Dr. Joy: Smart Phone Over Use

By WEEK Producer

August 17, 2011 Updated Aug 17, 2011 at 7:09 PM CDT

Are you a habitual smartphone user? That is our discuss with Dr. Joy.
We will look at the new phenomenon that is taking hold of millions of phone users and you can decide if you are addicted and some steps to crush the behavior.

You say that many people have become habitual users of their smartphones. I understand you have a quick checklist to see if someone fits the criteria.
Do you check your email more than is necessary. Be honest with yourself, are you checking a need or a want?
Are you annoying people with always being on your smartphone? Have people made comments about your usage?
Does the thought of not checking your smartphone create anxiety? Once again, be honest with yourself. Try to put your phone away for an hour and see what happens.

What creates our habitual need to always be checking our phone?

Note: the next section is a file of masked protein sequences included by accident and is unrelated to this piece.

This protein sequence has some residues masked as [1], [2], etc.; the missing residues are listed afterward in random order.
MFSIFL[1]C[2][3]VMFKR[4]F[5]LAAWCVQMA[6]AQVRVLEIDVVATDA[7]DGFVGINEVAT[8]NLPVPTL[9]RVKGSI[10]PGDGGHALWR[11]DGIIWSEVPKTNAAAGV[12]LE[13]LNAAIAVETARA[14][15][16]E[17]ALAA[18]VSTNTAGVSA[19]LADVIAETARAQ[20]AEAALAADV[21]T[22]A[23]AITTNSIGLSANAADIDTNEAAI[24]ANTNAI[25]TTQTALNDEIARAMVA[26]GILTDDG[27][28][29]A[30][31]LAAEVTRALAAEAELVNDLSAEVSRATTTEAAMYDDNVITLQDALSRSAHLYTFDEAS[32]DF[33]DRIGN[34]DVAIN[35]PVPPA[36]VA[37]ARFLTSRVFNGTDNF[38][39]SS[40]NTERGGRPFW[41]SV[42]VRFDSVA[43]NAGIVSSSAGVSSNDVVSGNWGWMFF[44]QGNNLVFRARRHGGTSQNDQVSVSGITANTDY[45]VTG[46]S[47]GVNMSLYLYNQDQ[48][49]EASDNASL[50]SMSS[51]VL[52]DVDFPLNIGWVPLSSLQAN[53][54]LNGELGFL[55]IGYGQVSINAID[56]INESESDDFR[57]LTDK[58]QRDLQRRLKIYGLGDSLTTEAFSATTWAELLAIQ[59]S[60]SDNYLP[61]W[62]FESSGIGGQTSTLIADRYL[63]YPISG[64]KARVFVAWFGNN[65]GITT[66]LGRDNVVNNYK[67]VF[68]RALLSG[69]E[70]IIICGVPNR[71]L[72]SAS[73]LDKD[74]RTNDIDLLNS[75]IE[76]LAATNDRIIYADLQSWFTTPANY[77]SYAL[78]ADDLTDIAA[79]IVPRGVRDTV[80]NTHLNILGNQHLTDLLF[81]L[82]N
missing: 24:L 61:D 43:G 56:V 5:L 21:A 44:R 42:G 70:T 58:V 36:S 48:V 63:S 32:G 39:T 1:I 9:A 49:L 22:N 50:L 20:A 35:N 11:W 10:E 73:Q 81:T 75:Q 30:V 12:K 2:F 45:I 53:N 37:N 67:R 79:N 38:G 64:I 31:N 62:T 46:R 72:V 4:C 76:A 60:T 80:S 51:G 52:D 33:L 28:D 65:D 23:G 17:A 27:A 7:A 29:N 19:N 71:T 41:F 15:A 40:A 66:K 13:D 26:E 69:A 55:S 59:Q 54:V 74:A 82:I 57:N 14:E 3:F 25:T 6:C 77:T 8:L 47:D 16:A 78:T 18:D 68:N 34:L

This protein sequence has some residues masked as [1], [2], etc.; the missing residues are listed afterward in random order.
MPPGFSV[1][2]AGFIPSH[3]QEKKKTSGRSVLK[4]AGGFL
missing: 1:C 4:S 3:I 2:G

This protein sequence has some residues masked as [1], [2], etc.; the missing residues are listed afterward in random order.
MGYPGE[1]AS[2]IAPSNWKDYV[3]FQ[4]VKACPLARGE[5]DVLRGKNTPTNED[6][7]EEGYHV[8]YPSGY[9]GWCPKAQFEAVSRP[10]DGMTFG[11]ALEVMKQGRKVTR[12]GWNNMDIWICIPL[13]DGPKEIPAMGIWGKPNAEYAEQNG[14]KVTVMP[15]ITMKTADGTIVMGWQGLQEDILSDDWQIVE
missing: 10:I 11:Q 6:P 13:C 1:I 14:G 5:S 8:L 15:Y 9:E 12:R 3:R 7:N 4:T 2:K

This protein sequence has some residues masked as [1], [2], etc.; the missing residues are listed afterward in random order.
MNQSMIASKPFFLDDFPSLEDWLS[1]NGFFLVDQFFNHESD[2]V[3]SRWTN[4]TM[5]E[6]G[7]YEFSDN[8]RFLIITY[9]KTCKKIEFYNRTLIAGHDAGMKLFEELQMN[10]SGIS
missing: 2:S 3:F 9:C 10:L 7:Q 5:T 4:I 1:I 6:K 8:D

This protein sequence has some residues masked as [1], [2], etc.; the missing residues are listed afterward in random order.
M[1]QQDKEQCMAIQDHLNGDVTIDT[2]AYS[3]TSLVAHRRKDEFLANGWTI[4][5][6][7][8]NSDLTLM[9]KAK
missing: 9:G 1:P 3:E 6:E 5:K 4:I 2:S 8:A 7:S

Researchers suggest that we feel important when we get a text, email or other notifications. It builds our self esteem
· Researchers also suggest that our connection triggers something in our brain when we get email or a text and many times those things have a positive impact and make us feel wanted or needed
· Many people feel alone, isolated and checking emails, Facebook, twitter, makes them feel connected with the world and others.
· Checking has also become a fashionable way to isolate, avoid interacting and avoiding things we don't want to do… it has become an insulator
· The brain connects with the positive feeling and then a pattern arises and we want to feel that positive rush again, and so we check habitually

What are some tips for those of us who just discovered we may be habitually in love with our smartphone?
· Acknowledge: The first step is always awareness so you can address the issue. Denial only further charges the habitual behaviors.
· Make free-zone times: Set times when you agree to not look at your smartphone. Perhaps that time will be during dinners or meal times with others, or perhaps after a certain time of the night.
· Establish free-zone places: Maybe that location will be the bedroom, the kitchen or perhaps on a vacation
· Evaluate: Be honest and determine what "purpose" the smartphone has for you and take small steps to minimize the behaviors and interact more face to face vs. through the phone

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